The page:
This New Year most people will make plenty resolutions — things they want to do, goals they’d like to achieve, and choices they’ll make to enhance their personal lives. And the majority of those who make them will likely, by March or April, forget all about those resolutions they were once so passionate about.
Why is that? Why do our New Year’s resolutions, while often made with the best intentions, sometimes fail to come to fruition?
Perhaps it’s because we simply don’t want them enough. Whatever we want to change, be it a habit, or our weight, or a lifestyle choice, is too comfortable and familiar to us. Changing it would bring an uncomfortable awkwardness that we’d rather forgo for the familiar. You have to come to the place of being absolutely fed up before you do anything -the place where you will do whatever is necessary to change the situation. Until you reach that place, it’s likely that things will continue remain the same.
Let me give you an example (I already know people will be critical of me for using this example, but it makes the point very well). An overweight person is overweight because they choose to be. Yes, I said it. They’re comfortable with their weight. If they weren’t comfortable with it, they’d do something about it. Sure there are skinny people who are unhealthy just like there are heavier people who are healthy, and genetics plays a role (but not as much of a role as most would have you believe — too many use it as a crutch anyhow) but all-in-all, you are the weight you are because you’ve made a choice. Granted, that choice may not always be a conscious one, but it is a choice nonetheless.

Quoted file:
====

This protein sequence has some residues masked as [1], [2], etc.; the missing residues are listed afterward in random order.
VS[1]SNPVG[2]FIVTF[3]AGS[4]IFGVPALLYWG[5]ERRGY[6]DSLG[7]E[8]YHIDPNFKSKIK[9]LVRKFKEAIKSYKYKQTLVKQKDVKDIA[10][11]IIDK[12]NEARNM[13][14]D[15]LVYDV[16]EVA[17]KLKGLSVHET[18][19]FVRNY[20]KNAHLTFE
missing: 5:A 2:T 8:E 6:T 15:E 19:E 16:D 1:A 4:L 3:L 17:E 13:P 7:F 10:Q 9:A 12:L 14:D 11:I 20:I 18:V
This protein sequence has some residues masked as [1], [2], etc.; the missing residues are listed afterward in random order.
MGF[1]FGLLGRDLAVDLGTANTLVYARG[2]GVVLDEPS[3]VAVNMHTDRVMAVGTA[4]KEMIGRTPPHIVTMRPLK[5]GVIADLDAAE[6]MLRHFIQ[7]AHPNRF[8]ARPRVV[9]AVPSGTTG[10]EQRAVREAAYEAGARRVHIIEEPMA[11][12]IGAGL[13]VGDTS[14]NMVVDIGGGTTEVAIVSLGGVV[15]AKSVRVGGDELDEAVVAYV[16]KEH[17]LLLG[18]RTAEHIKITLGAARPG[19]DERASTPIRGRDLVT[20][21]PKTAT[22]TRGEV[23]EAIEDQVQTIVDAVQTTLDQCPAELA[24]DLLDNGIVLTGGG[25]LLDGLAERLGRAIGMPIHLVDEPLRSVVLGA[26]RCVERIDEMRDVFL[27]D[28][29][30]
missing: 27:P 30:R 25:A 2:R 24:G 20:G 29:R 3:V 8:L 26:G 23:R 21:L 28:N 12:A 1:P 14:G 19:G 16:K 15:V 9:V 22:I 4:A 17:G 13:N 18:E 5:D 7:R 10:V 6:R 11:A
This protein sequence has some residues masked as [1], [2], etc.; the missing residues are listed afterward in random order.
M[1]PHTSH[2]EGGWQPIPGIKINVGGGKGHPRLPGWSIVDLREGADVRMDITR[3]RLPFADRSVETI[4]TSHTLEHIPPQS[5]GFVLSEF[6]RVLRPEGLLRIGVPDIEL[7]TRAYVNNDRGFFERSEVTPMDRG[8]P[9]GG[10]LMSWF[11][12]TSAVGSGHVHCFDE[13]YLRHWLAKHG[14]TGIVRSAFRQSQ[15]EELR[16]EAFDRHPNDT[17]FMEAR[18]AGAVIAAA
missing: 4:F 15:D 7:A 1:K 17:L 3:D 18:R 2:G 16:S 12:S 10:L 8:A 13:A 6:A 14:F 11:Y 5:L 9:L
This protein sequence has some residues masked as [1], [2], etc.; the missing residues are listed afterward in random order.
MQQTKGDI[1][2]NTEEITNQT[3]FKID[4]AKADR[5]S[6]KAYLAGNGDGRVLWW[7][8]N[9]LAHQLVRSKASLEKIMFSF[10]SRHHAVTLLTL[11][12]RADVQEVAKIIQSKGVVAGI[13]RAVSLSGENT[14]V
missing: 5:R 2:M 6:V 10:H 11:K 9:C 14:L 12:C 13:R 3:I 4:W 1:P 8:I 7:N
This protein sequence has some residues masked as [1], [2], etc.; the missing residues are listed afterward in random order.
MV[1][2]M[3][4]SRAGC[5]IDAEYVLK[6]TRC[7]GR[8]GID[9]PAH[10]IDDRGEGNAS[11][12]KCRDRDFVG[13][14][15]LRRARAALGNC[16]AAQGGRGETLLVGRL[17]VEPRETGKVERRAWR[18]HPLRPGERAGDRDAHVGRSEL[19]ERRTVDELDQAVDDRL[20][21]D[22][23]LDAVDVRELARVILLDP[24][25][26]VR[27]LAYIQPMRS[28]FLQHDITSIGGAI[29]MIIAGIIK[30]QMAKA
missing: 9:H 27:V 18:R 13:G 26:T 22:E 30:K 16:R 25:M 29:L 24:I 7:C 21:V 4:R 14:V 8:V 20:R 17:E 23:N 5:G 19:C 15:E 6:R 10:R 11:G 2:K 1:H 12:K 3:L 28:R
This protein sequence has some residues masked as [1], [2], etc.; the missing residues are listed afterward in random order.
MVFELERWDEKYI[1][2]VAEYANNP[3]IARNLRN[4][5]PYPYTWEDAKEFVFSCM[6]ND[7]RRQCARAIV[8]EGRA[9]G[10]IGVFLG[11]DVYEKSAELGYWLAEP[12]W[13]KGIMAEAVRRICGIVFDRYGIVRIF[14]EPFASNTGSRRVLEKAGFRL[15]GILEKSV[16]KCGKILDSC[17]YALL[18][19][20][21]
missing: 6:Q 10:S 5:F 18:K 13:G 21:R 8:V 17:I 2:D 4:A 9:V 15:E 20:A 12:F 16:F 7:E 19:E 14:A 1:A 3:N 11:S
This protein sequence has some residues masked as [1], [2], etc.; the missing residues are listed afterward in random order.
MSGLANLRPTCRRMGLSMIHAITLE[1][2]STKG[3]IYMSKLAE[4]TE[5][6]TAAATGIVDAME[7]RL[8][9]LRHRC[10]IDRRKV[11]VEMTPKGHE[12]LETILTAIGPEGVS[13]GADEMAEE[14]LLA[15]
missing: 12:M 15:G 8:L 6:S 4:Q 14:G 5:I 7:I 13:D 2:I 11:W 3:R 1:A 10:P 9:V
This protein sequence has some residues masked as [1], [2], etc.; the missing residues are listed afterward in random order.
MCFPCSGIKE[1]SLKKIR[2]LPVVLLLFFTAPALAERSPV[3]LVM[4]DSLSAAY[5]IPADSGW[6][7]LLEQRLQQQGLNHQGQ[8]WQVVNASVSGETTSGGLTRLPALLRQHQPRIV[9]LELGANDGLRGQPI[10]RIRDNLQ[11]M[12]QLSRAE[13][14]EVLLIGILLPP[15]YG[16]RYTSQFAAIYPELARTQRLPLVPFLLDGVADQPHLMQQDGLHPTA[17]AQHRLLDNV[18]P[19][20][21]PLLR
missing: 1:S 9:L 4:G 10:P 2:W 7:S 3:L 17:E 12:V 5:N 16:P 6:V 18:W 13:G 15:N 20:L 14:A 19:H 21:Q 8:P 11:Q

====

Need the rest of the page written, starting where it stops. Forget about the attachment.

So maybe it’s that we really don’t want our goal as bad as we think we do and thus we lack proper motivation to see it through to it’s completion. Or maybe there’s another reason that our resolutions might fall flat — the fact that our goals and resolutions are not anything measurable, making them, in effect, truly unachievable in the first place.
We say things like, “I want to be a better boss (or employee),” or, “I’m going to get in shape this year,” and, of course, the ever popular, “I’m going to grow closer to God.” Those are all great goals and wonderful resolutions, but at the end of the year, as you look back as we often do, how do you know if you’ve completed them? How do you measure being a better boss, or getting in shape, or becoming closer to God, without measurable, attainable goals and benchmarks to pass?
You don’t. A goal can only be accomplished if it can be measured. The same is true for resolutions. If your resolutions can’t be measured, they’ll never be manifested.
Instead of saying, “I want to get in shape this year,” create a measurable goal like, “I want to lose ‘X’ amount of pounds, or attain ‘Y’ percentage of body fat.” Instead of just saying that you want to grow closer to God, create a goal to read through the Bible during the course of the year (or if that’s too much, read through Psalms and the New Testament). Take a broader goal, like becoming a good employee (or boss), and break that into measurable steps that you can see yourself attaining.
Remember, you won’t change anything, regardless of how measurable your goals are, unless you are truly uncomfortable with leaving it the way it is now. And at the same time, any goal or resolution that can’t be measured it doomed to fail before you even start it. So in setting goals this year, make them measurable, and desirable. Then you can look back at this time next year and see the changes you’ve made.